Monday, July 14, 2003

Prank Message Via Google Mocks WMD Search

By MATTHEW FORDAHL, AP Technology Writer

The hunt for weapons of mass destruction isn't going so well in Iraq. It's not going so well on Google, either.

Type "weapons of mass destruction" into the Internet search engine and hit the "I'm feeling lucky" button. What you'll get is an authentic-looking error message created as a lark by a British pharmacist now enjoying his 15 minutes of Internet fame.

"These Weapons of Mass Destruction cannot be displayed," it reads. "The country might be experiencing technical difficulties, or you may need to adjust your weapons inspectors mandate."

No hacking was involved — or necessary.

Anthony Cox, 34, of Birmingham, England, created the site in February to get a few chuckles from friends. Those friends — and friends of their friends — started linking to his page from their sites and Web diaries.

The number of links to a particular site is a major factor that Google considers when indexing pages to be returned via its search engine. The "lucky" button takes users to the top-ranked page for a particular search.

Cox, previously best known on the Web for his day job of studying drug safety, says he had no idea the page would reach the top of the list for WMD searches.

"It was really just a private joke among a few individuals and then I sent it off to a newsgroup," he said. "It just spread like wildfire throughout February. ... And then it started to die down during the war. During that time it had accumulated links from other Web sites, which pushed it up the Google page ranking system.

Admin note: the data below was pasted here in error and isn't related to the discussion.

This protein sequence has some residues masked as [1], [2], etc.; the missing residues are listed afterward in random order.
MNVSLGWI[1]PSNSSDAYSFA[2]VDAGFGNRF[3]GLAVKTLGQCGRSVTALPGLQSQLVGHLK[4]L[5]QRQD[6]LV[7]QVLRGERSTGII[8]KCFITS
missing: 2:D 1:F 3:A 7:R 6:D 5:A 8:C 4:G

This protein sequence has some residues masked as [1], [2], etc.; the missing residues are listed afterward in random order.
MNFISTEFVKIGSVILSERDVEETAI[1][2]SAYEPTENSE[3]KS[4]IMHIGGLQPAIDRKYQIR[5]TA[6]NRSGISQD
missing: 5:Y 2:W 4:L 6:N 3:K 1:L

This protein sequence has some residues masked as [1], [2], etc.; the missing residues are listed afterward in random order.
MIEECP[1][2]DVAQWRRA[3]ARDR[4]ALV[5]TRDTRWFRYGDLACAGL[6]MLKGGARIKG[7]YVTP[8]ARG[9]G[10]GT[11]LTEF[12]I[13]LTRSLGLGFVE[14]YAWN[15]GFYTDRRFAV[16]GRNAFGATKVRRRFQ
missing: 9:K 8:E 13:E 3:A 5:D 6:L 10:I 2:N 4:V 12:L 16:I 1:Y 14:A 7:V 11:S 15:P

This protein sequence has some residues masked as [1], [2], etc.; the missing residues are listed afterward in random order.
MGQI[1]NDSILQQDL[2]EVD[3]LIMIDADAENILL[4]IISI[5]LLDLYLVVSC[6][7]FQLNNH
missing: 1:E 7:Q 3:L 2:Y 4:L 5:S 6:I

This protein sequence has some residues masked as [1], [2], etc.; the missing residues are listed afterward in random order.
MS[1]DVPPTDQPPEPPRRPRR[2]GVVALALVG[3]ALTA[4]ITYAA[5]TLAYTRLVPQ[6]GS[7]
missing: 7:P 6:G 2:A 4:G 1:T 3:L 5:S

"Then it just went through the stratosphere in terms of hits," he said. "It became even more funny that Google couldn't find any WMD."

Cox's site isn't the only popular page to take a tongue-in-cheek approach to serious queries. Type in "French military victories" and hit the "lucky" button. A page designed to look like it's from Google asks, "Did you mean: French military defeats."

Mountain View, Calif.-based Google declined to comment on specifics, but a spokesman confirmed that those sites are at the top of the list because they scored the highest under the company's automated system.

For users who hit the regular search button, Google returns 1.4 million pages on the search "weapons of mass destruction." Though Cox's joke is on top, the remainder are mostly serious.

Cox says the number of hits reached a crescendo during the week of July 4 and has not showed any sign of slowing down. He's received hundreds of e-mail messages, including from weapons inspectors who found it amusing.

A number of e-mails criticized Cox, who said he was not against the war.

"It's been widely seen as anti-war, but that's not what my intention was," he said.

Cox does not spare "Old Europe" either.

"If you are an Old European Country trying to protect your interests, make sure your options are left wide open as long as possible," it reads. "Click the Tools menu, and then click on League of Nations. On the Advanced tab, scroll to the Head in the Sand section and check settings for your exports to Iraq."

Cox says he hasn't experienced any major repercussions from the joke.

"I don't have the White House or Donald Rumsfeld breathing down my neck yet," he said. "There hasn't been a SEAL extraction team to get me yet."

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